The NHL has extended its period of self-quarantine for players and staff to April 30.
It’s the third time that directive has changed since the spread of COVID-19 forced the season to be paused on March 12. The NHL is "biting this off in chunks," deputy commissioner Bill Daly explained last month, by establishing manageable timeframes that allow for up-to-the-minute information on the novel coronavirus to be analyzed and weighed.
The period of self-quarantine has been pushed from March 27 to April 4 to April 15 to April 30 as a result.
NHL players were permitted to leave their playing cities after the season was paused and many have since returned to off-season homes in Europe and other parts of North America. They have been instructed to self-quarantine, practice physical distancing and immediately report any symptoms or testing results to club medical staff.
Eight NHL players have so far produced positive COVID-19 tests – five from the Ottawa Senators and three from the Colorado Avalanche.
The league hopes to eventually open team facilities for small-group workouts before conducting training camps lasting as long as three weeks, according to commissioner Gary Bettman.
"As much as you may try to stay in shape with a home gym, our guys haven’t been on the ice now for about a month and they’re going to need about two or three weeks to get back into playing shape," Bettman said Monday afternoon during an appearance on CNN.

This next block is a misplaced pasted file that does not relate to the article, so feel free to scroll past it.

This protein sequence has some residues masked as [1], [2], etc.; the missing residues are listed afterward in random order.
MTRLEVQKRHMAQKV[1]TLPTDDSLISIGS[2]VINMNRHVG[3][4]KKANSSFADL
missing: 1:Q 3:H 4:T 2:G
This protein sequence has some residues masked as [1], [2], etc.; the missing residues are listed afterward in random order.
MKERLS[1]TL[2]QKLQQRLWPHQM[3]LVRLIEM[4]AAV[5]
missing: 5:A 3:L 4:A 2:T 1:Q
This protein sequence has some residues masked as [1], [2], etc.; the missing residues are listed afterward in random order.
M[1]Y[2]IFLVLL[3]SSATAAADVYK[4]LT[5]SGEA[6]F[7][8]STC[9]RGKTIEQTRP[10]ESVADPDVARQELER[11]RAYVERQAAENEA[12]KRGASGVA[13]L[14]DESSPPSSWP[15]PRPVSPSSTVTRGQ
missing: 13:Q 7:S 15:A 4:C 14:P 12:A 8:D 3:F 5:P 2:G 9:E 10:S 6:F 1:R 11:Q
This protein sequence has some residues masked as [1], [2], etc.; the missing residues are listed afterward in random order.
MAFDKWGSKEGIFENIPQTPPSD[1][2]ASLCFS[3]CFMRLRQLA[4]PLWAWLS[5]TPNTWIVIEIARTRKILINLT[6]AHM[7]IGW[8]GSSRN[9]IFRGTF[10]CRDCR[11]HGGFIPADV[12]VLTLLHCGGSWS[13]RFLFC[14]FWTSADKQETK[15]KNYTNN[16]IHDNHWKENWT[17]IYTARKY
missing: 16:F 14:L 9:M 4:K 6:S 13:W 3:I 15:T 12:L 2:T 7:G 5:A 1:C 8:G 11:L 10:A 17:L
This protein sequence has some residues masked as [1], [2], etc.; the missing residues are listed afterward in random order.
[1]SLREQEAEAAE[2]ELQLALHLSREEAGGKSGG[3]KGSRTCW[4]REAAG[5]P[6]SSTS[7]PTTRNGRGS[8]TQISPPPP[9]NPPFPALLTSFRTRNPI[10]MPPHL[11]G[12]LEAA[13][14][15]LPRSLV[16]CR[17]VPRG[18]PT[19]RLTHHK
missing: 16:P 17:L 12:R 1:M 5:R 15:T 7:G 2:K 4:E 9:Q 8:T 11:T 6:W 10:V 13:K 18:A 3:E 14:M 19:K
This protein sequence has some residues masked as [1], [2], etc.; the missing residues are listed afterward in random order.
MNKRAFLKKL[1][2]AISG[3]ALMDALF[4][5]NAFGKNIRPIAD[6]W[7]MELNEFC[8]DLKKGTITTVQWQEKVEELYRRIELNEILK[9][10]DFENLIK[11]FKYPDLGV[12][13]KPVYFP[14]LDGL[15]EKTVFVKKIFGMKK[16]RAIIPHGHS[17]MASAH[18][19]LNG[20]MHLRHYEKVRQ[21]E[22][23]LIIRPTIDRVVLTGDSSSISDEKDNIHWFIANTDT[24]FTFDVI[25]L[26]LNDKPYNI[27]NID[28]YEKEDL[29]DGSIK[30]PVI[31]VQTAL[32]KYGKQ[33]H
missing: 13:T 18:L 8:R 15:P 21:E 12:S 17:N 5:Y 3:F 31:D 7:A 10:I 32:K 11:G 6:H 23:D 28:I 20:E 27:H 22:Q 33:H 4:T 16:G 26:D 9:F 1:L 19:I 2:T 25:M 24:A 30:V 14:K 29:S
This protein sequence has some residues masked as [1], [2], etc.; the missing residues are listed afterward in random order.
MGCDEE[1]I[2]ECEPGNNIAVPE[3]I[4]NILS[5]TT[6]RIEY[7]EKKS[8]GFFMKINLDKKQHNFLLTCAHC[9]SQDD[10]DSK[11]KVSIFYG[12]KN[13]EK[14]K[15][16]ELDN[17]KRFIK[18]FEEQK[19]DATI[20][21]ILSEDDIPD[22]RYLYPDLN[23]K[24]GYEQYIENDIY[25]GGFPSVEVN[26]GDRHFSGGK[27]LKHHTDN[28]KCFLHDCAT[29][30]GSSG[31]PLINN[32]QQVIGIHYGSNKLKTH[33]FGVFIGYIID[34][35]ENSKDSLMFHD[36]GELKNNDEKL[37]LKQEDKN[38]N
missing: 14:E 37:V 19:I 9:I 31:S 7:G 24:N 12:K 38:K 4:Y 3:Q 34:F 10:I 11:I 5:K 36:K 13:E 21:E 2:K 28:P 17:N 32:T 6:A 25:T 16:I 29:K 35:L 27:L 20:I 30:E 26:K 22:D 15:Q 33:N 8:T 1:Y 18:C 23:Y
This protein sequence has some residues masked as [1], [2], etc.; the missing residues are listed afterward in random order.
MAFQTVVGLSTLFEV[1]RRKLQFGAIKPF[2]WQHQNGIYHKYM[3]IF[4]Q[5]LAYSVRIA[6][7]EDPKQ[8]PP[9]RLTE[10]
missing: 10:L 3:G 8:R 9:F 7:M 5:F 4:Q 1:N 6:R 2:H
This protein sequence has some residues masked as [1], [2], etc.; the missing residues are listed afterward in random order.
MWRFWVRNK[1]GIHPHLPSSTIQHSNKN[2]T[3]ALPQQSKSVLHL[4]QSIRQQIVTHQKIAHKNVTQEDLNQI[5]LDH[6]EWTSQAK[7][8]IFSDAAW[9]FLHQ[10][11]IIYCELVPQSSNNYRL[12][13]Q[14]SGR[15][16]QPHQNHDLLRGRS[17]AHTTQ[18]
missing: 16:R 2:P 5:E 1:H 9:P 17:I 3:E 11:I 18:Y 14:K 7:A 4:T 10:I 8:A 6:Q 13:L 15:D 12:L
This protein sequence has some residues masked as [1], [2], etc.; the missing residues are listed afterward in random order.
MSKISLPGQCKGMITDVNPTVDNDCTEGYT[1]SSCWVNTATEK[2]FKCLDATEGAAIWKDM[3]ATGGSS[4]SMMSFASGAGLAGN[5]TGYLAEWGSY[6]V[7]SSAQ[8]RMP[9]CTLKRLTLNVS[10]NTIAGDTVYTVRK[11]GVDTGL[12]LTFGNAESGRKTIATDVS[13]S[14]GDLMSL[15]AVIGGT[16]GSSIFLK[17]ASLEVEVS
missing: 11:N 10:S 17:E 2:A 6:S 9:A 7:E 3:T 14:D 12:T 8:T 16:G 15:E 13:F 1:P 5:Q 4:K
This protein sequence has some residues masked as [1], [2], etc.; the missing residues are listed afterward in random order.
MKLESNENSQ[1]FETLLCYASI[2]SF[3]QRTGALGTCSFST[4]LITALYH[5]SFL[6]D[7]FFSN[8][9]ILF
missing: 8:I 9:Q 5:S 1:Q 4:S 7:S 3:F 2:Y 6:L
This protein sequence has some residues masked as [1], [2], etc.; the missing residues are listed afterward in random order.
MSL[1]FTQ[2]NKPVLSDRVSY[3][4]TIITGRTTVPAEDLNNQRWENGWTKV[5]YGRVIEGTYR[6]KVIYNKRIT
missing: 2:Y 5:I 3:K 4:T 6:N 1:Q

"So as much as we may worry about … [keeping] everybody safe from the coronavirus, we also want to make sure our players don’t jeopardize their health by coming back too soon and not being in game shape."
There were 189 regular-season games remaining when the NHL hit pause.
It’s not yet clear what format a resumption of play would take on, or where those games might be held, but the league is willing to play through July, August and perhaps early September in order to try and award the Stanley Cup.
There’s hope, but no guarantees, that the extended window will allow for a conclusion to the season.
"We’re exploring all options, but when we’ll have an opportunity to return depends on things that we have absolutely no control over because it all starts with everybody’s health and well-being," Bettman told CNN. "Until there’s a sense that people can get together, not just in our arenas but for our players to get together to work out, we don’t know when we can come back.
"But it’s something we’re monitoring on a daily basis."